Earlier this year, James A. Wolfe was indicted in May 2018 for making false statements to the FBI. When the story broke at that time, it read like a cheap Hollywood B-film with the allegation made that a middle-aged gent in a position of extreme trust, shares sensitive information with the ingenue who shares his pillow. In this case, the gent was the director of security for the Senate Select Committee on Intelligence (SSCI) and the ingenue, was anything but. She was a cub reporter on the national security beat, covering the SSCI. Both vehemently denied the allegations that info was shared, let alone used by the reporter.

Wolfe pleaded not guilty to three counts of having lied to the FBI.

On October 15, 2018, the Ides of October, Wolfe declared to the court that he wished to change his plea, and pleaded guilty.  He and his attorneys had reached an agreement, which resulted in two of the charges against Wolfe being dismissed.

What’s in James Wolfe’s plea deal?

Interestingly, though the indictment discusses the sharing of sensitive information, Wolfe was never indicted or charged with sharing of classified information with the media – as had Reality Winner who shared NSA info with The Intercept and who is serving 63 months in prison. Likewise, Terry J. Albury who shared classified information with The Intercept and is awaiting sentencing.

This point was emphasized by Wolfe’s attorneys Preston Burton, Benjamin Klubes, and Lauren Riddle, in a statement made to media, per NPR: “We emphasize again today that Jim was never charged with having compromised classified information, nor is such a charge part of today’s plea…Jim has accepted responsibility for his actions and has chosen to resolve this matter now so that he and his family can move forward with their lives.”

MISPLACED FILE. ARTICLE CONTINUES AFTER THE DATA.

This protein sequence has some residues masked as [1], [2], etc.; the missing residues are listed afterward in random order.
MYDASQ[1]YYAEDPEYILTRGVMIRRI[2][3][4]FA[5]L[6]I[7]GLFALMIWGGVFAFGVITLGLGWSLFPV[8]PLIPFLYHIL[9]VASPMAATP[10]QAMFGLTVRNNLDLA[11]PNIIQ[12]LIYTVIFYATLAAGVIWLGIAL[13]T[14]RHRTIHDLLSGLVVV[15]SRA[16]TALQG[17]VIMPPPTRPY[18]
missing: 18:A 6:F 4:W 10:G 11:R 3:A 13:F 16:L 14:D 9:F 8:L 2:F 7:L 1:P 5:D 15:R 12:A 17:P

Indeed, had there had been a counterintelligence concern of his sharing documents and the like to media, his indictment and arrest in May cauterized that hemorrhage of information.

A review of the plea agreement and statement of offense shows us the following:

  • Wolfe stipulated that he had indeed been a confidential source to media on the affairs of the SSCI.
  • Wolfe faced a maximum fine of up to $250,000 and a maximum of five years imprisonment, followed by up to 3 years of supervised release, in addition to a $100 special assessment for each felony conviction.
  • His guilty plea, along with his acceptance of responsibility allowed the prosecutors to recommend a significant reduction. Though recommended, the court does not have to accept the recommendation that the prison sentence be from zero to six months, and a fine from $500 to $9500.
  • Wolfe is allowed to remain outside of jail while awaiting sentencing.

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Christopher Burgess (@burgessct) is an author and speaker on the topic of security strategy. Christopher, served 30+ years within the Central Intelligence Agency. He lived and worked in South Asia, Southeast Asia, the Middle East, Central Europe, and Latin America. Upon his retirement, the CIA awarded him the Career Distinguished Intelligence Medal, the highest level of career recognition. Christopher co-authored the book, “Secrets Stolen, Fortunes Lost, Preventing Intellectual Property Theft and Economic Espionage in the 21st Century” (Syngress, March 2008). He is the founder of securelytravel.com